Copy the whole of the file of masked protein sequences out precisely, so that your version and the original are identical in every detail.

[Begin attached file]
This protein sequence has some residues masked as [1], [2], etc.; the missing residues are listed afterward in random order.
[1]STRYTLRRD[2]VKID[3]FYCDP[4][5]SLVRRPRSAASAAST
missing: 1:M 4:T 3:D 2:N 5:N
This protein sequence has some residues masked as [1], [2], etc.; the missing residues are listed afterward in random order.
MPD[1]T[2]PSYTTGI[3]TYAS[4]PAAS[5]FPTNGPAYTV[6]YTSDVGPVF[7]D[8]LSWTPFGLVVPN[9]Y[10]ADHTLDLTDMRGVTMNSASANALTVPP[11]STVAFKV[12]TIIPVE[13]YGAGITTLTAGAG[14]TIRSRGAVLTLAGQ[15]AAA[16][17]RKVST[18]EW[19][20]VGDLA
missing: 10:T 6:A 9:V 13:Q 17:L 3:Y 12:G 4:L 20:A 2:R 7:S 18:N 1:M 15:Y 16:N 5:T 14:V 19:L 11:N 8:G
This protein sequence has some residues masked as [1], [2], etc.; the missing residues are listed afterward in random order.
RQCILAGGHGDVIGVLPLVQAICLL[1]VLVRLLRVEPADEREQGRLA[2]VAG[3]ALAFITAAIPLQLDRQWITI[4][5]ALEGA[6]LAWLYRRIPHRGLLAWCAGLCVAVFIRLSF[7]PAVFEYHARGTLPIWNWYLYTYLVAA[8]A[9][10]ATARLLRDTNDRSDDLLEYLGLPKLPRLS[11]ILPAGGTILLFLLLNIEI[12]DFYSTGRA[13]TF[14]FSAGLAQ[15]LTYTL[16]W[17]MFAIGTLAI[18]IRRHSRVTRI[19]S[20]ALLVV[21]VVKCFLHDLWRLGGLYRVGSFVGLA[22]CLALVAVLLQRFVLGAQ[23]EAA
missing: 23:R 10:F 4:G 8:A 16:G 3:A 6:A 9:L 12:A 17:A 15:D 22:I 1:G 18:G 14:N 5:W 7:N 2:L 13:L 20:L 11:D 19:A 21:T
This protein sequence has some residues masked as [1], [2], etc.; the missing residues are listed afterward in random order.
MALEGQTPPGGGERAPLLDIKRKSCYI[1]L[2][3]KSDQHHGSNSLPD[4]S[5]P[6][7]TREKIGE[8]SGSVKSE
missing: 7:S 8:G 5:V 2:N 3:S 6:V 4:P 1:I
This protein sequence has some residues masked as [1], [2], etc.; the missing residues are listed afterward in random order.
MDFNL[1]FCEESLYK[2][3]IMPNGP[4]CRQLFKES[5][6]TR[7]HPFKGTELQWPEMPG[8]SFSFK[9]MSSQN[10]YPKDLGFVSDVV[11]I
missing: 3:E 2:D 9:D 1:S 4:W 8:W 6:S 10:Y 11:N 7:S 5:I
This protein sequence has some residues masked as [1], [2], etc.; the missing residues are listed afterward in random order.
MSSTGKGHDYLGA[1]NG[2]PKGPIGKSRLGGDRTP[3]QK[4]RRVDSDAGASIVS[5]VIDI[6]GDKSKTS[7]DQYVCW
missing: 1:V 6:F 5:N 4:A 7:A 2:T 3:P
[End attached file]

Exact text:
This protein sequence has some residues masked as [1], [2], etc.; the missing residues are listed afterward in random order.
[1]STRYTLRRD[2]VKID[3]FYCDP[4][5]SLVRRPRSAASAAST
missing: 1:M 4:T 3:D 2:N 5:N
This protein sequence has some residues masked as [1], [2], etc.; the missing residues are listed afterward in random order.
MPD[1]T[2]PSYTTGI[3]TYAS[4]PAAS[5]FPTNGPAYTV[6]YTSDVGPVF[7]D[8]LSWTPFGLVVPN[9]Y[10]ADHTLDLTDMRGVTMNSASANALTVPP[11]STVAFKV[12]TIIPVE[13]YGAGITTLTAGAG[14]TIRSRGAVLTLAGQ[15]AAA[16][17]RKVST[18]EW[19][20]VGDLA
missing: 10:T 6:A 9:V 13:Q 17:L 3:Y 12:G 4:L 20:A 2:R 7:S 18:N 1:M 15:Y 16:N 5:T 14:V 19:L 11:N 8:G
This protein sequence has some residues masked as [1], [2], etc.; the missing residues are listed afterward in random order.
RQCILAGGHGDVIGVLPLVQAICLL[1]VLVRLLRVEPADEREQGRLA[2]VAG[3]ALAFITAAIPLQLDRQWITI[4][5]ALEGA[6]LAWLYRRIPHRGLLAWCAGLCVAVFIRLSF[7]PAVFEYHARGTLPIWNWYLYTYLVAA[8]A[9][10]ATARLLRDTNDRSDDLLEYLGLPKLPRLS[11]ILPAGGTILLFLLLNIEI[12]DFYSTGRA[13]TF[14]FSAGLAQ[15]LTYTL[16]W[17]MFAIGTLAI[18]IRRHSRVTRI[19]S[20]ALLVV[21]VVKCFLHDLWRLGGLYRVGSFVGLA[22]CLALVAVLLQRFVLGAQ[23]EAA
missing: 23:R 10:F 4:G 8:A 16:G 3:A 6:A 9:L 12:A 17:A 15:D 22:I 1:G 18:G 14:N 5:W 7:N 2:L 13:L 20:L 11:D 19:A 21:T
This protein sequence has some residues masked as [1], [2], etc.; the missing residues are listed afterward in random order.
MALEGQTPPGGGERAPLLDIKRKSCYI[1]L[2][3]KSDQHHGSNSLPD[4]S[5]P[6][7]TREKIGE[8]SGSVKSE
missing: 7:S 8:G 5:V 2:N 3:S 6:V 4:P 1:I
This protein sequence has some residues masked as [1], [2], etc.; the missing residues are listed afterward in random order.
MDFNL[1]FCEESLYK[2][3]IMPNGP[4]CRQLFKES[5][6]TR[7]HPFKGTELQWPEMPG[8]SFSFK[9]MSSQN[10]YPKDLGFVSDVV[11]I
missing: 3:E 2:D 9:D 1:S 4:W 8:W 6:S 10:Y 11:N 7:S 5:I
This protein sequence has some residues masked as [1], [2], etc.; the missing residues are listed afterward in random order.
MSSTGKGHDYLGA[1]NG[2]PKGPIGKSRLGGDRTP[3]QK[4]RRVDSDAGASIVS[5]VIDI[6]GDKSKTS[7]DQYVCW
missing: 1:V 6:F 5:N 4:A 7:A 2:T 3:P